It's in SA's best interest for Zuma to appear before state capture inquiry, says Gauteng ANC
Former president Jacob Zuma’s defiance about appearing before the state capture inquiry is doing more harm than good, says ANC provincial secretary Jacob Khawe.
He was addressing the media during a courtesy visit at the home of the late anti-apartheid struggle stalwart Rebecca Kotane in Soweto, where President Cyril Ramaphosa will relay condolence messages to the Kotane family on behalf of the ANC’s national executive committee (NEC).
Asked to comment on Zuma’s defiance, Khawe said the province held one view: “Our position has always been consistent. It is that we prefer to have engagements with a member of the organisation.
“And that’s what we are going to do - to ask the former president to come to the provincial executive committee (PEC) to have a broad discussion about challenges of the ANC and challenges of building a country protecting constitutional democracy.
“All we can say for now is that it is in the best interests of our country and the ANC for Zuma to appear before the commission. We think it will also give him an opportunity to be heard so we don't judge him from far, we judge him from listening to him,” he said.
On Monday, Zuma said he would not co-operate with the inquiry despite the apex court's ruling compelling him to do so. He said he did not fear imprisonment should his decision be considered a violation of the law, a move which has been heavily criticised and caused division in the party.
Among his critics is the ANC in the Eastern Cape, which has publicly called for him to be suspended from the party.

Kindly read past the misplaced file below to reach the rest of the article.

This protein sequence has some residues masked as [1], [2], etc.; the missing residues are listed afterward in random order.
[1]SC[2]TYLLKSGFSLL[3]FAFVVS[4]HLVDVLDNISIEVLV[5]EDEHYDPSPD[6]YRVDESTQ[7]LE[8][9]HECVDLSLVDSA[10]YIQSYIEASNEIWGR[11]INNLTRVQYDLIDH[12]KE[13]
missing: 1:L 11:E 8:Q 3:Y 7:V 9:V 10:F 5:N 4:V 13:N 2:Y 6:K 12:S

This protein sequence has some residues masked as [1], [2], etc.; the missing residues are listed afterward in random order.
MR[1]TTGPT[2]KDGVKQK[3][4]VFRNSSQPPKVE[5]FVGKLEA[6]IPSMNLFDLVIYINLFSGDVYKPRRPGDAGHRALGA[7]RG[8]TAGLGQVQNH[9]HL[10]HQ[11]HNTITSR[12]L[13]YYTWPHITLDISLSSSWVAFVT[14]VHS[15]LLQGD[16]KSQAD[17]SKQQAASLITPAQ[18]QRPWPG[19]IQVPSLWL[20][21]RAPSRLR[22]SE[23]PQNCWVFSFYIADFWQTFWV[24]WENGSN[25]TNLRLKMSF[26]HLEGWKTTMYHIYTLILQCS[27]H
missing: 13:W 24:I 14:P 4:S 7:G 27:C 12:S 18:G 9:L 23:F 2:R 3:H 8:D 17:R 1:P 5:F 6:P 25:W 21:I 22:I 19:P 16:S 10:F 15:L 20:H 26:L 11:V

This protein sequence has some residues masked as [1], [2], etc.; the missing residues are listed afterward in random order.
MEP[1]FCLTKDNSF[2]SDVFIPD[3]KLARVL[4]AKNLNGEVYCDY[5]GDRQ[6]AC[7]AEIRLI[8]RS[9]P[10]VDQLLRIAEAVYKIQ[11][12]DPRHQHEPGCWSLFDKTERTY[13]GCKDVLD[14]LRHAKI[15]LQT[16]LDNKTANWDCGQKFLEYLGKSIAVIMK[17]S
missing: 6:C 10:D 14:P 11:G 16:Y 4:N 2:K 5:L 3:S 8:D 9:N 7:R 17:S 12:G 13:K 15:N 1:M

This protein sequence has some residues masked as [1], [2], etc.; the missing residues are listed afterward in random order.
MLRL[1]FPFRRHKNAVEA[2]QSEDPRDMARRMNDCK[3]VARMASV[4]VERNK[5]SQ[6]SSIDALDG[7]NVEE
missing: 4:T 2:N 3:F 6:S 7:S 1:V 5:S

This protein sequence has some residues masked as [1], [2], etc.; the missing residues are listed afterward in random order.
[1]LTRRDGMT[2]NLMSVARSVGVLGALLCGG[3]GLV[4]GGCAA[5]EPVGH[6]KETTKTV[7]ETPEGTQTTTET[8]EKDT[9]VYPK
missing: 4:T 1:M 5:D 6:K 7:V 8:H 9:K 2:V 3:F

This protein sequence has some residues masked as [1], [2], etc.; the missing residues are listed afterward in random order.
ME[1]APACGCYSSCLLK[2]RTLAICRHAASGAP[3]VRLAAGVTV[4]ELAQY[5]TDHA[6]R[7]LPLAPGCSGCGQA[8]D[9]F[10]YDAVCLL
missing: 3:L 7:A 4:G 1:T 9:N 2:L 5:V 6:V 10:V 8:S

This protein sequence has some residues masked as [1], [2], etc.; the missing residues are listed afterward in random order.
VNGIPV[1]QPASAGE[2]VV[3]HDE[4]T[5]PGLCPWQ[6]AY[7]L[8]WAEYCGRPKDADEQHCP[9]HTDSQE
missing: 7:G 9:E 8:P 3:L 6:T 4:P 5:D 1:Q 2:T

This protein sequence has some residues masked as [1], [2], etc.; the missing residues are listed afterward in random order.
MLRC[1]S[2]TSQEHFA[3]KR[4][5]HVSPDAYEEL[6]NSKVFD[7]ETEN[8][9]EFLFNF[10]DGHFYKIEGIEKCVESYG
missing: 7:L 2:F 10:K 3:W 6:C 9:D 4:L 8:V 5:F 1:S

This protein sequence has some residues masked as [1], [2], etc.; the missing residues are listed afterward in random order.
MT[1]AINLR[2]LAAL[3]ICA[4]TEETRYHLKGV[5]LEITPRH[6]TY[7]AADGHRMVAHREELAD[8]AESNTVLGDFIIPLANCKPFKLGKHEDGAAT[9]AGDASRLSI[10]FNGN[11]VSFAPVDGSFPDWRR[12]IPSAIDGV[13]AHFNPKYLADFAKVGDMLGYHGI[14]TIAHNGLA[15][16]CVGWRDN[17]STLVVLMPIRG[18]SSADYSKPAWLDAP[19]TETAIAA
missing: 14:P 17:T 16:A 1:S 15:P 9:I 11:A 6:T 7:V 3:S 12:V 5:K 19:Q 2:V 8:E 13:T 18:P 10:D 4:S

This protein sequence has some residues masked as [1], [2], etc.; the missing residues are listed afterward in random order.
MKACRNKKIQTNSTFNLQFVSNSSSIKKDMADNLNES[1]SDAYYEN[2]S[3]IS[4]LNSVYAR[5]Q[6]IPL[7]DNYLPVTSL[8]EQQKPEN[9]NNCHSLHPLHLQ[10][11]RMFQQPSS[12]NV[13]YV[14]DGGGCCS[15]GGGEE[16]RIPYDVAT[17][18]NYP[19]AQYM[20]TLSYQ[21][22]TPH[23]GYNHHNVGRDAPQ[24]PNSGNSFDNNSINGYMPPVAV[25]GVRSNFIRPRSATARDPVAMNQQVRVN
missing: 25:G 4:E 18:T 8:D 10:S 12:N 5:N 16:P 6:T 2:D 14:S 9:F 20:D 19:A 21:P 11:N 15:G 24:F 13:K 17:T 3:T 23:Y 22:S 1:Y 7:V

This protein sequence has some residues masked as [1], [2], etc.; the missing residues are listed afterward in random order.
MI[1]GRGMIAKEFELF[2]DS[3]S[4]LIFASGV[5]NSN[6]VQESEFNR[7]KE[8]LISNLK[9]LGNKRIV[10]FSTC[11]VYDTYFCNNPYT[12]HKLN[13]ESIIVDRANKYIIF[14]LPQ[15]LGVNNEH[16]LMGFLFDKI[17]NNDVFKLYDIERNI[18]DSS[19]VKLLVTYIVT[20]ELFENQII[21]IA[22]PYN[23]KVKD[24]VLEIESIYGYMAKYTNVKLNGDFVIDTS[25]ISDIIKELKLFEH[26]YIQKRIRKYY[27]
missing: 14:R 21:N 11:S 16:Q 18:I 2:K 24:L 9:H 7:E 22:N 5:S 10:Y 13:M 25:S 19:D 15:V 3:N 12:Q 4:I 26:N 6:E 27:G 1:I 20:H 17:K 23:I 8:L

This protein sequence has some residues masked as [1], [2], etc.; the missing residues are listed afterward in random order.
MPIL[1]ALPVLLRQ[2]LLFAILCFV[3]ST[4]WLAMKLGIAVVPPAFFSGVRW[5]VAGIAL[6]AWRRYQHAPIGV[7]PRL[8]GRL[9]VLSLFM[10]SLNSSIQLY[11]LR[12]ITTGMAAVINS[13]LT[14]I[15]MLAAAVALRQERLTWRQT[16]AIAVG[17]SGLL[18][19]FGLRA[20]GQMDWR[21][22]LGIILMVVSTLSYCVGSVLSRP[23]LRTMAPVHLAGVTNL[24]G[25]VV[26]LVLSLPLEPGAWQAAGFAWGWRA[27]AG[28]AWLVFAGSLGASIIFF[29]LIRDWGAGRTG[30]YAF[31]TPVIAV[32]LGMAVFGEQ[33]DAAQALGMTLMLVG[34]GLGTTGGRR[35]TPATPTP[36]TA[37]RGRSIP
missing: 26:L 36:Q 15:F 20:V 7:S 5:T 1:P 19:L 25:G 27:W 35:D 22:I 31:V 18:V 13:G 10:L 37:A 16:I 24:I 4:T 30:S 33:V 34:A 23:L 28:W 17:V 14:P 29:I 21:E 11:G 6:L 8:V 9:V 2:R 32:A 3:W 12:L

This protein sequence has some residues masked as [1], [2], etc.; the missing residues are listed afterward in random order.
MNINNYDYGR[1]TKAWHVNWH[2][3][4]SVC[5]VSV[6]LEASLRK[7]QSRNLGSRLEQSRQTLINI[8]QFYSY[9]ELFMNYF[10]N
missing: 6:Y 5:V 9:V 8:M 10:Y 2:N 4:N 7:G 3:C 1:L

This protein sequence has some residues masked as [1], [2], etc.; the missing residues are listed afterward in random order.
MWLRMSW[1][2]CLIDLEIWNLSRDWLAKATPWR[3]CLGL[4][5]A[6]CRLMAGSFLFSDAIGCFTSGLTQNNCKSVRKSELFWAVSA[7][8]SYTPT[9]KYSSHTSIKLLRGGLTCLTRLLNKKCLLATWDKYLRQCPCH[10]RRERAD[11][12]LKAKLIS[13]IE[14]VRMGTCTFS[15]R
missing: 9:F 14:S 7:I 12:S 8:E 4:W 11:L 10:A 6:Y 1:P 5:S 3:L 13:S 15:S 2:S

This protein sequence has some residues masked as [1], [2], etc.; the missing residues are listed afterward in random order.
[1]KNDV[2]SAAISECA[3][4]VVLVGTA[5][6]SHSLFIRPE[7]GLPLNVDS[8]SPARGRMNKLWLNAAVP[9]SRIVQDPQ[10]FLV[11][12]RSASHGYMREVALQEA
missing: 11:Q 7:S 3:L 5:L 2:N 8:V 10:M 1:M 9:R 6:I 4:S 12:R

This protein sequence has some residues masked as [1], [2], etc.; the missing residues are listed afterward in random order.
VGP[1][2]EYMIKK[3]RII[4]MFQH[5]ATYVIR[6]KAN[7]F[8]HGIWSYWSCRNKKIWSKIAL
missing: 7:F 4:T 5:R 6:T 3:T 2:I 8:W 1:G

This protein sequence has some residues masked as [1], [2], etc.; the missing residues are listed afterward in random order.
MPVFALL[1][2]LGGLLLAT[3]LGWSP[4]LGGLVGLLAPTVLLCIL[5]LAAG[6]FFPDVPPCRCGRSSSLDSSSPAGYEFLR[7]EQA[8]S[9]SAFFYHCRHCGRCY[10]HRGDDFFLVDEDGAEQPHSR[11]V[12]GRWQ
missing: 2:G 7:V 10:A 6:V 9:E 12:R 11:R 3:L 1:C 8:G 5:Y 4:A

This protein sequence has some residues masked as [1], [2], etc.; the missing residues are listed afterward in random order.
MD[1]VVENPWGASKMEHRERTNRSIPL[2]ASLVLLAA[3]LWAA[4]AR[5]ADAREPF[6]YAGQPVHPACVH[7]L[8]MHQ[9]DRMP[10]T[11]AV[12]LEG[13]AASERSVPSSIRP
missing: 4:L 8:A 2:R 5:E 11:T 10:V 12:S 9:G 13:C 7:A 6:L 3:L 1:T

Meanwhile, ANC secretary-general Ace Magashule has come out in support of Zuma.
Speaking at the Kotane home on Wednesday, Magashule said Zuma had done nothing wrong, calling those advocating for his removal from the party “populists”.
“Why should we suspend a person who believes in what he believes? Why should we call him to order when he’s done nothing wrong? There is no structure of the ANC, be it a province or region, which can call for Zuma to be disciplined. They are out of order. They are populists who always try to do this, and the ANC is quiet about these populists who like to appear in the media.”
Days after Zuma’s defiance, EFF leader Julius Malema reached out to the former president requesting a meeting over tea, which Zuma accepted and invited him to his multimillion-rand Nkandla homestead on Friday.
It was not immediately clear what the agenda of the meeting would be, but speculation was rife that Malema would try to convince him to appear before the inquiry.
Commenting on this move, Khawe said anyone was entitled to visit the former president.
“Anyone can visit anyone and have tea. It is good that Julius is visiting the former president. Maybe the outcomes will be [Malema being questioned on] why did you leave the ANC, why did you fight me? It’s good for anyone to visit the old man,” said Khawe.
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